that his head is off him; yet the other phrase is far more fantastically exact. There is about every madman a singular sensation that his body has walked off and left the important part of him behind.
But the cases of this popular perfection in phrase are even stronger when they are more vulgar. What concentrated irony and imagination there is for instance, in the metaphor which describes a man doing a midnight flitting as "shooting the moon"? It expresses everything about the run away: his eccentric occupation, his improbable explanations, his furtive air as of a hunter, his constant glances at the blank clock in the sky.
No; the English democracy is weak enough about a number of things; for instance, it is weak in politics. But there is no doubt that democracy is wonderfully strong in literature. Very few books that the cultured class has produced of late have been such good literature as the expression "painting the town red."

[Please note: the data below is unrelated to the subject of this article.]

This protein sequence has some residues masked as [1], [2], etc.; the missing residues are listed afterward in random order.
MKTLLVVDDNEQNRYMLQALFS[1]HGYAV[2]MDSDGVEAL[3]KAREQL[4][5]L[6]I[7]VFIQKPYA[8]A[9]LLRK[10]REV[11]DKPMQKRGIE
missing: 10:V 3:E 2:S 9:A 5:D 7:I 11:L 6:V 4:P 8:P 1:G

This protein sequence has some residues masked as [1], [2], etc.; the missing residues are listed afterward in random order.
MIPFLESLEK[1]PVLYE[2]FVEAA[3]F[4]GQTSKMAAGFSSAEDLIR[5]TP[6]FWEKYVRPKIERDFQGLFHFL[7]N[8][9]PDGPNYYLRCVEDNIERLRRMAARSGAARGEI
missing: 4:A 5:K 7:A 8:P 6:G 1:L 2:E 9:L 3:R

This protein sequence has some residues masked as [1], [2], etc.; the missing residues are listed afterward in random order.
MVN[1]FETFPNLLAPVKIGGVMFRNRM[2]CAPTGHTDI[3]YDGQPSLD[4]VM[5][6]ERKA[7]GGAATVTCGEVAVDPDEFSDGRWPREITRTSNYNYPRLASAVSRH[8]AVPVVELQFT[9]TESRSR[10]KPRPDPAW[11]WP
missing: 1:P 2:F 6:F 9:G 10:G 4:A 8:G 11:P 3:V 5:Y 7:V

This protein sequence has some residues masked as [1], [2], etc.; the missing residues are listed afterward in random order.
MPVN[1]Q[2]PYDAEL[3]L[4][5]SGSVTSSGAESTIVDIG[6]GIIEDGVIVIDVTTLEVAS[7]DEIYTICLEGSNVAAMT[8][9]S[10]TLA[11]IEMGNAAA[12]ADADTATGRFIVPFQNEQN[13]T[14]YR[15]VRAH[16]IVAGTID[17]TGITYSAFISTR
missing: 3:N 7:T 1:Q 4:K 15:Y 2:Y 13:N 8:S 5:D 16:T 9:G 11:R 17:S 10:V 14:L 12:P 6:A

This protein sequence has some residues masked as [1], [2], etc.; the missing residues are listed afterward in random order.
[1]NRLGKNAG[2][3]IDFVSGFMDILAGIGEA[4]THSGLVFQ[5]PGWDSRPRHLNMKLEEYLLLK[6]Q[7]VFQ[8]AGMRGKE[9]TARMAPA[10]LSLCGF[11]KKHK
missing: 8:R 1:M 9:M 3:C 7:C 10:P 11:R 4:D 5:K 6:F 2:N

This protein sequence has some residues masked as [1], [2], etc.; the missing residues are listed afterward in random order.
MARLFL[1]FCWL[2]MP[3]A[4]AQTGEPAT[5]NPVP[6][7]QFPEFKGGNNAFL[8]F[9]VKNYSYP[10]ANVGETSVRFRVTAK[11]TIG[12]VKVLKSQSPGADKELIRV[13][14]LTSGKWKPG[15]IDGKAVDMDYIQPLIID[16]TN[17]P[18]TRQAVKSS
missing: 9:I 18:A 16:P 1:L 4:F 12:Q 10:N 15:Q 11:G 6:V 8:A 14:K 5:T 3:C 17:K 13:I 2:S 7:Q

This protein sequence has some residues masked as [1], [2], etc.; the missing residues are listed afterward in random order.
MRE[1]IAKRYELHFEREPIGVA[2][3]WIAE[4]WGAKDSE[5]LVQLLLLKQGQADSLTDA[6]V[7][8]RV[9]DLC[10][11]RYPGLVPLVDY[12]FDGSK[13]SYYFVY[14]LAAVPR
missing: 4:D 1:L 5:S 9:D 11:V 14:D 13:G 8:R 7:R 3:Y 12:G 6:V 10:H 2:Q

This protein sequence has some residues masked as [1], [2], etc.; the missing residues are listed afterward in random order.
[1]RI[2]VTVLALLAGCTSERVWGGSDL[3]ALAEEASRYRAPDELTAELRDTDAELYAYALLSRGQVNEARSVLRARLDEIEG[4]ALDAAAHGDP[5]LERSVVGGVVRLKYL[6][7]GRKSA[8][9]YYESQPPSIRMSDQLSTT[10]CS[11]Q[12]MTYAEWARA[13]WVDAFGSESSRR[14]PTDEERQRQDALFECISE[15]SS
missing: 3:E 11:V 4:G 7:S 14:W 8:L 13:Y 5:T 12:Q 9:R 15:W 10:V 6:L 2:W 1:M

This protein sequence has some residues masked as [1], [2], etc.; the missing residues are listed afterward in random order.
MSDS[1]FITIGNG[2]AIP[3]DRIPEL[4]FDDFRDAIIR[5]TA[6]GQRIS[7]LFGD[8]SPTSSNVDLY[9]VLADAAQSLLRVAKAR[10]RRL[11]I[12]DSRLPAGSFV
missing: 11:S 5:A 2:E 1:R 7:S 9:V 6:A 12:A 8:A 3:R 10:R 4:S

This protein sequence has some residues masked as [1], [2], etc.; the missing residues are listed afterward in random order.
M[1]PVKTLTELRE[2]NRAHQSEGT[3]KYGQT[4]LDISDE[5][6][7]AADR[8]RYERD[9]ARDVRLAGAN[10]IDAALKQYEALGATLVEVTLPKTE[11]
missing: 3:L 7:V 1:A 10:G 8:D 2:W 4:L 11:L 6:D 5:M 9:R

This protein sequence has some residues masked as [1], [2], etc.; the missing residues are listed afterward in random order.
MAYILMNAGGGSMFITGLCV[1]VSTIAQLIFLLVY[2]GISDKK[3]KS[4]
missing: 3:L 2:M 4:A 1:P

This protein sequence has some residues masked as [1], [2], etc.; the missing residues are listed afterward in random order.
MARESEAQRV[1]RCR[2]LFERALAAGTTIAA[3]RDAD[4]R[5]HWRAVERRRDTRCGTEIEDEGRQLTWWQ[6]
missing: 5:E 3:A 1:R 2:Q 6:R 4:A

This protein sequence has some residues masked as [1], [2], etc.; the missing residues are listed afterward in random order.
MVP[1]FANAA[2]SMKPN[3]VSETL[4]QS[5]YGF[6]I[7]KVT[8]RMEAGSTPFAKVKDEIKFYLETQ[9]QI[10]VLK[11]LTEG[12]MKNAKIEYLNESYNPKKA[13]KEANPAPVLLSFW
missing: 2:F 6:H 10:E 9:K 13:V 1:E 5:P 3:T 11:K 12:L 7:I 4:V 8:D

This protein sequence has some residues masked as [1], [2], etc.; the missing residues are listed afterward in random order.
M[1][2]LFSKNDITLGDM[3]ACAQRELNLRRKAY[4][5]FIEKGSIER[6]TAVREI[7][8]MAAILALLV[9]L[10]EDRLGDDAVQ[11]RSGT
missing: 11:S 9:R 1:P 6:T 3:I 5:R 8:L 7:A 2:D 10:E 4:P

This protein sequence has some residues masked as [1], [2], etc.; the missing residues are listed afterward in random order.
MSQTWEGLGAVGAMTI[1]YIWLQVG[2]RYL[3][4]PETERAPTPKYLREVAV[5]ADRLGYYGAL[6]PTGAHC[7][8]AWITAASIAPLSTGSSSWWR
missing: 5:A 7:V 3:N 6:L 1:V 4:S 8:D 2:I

* * *
Oddly enough, this last Cockney epigram clings to my memory. For as I was walking a little while ago round a corner near Victoria I realized for the first time that a familiar lamp-post was painted all over with a bright vermilion just as if it were trying (in spite of the obvious bodily disqualification) to pretend that it was a pillar-box. I have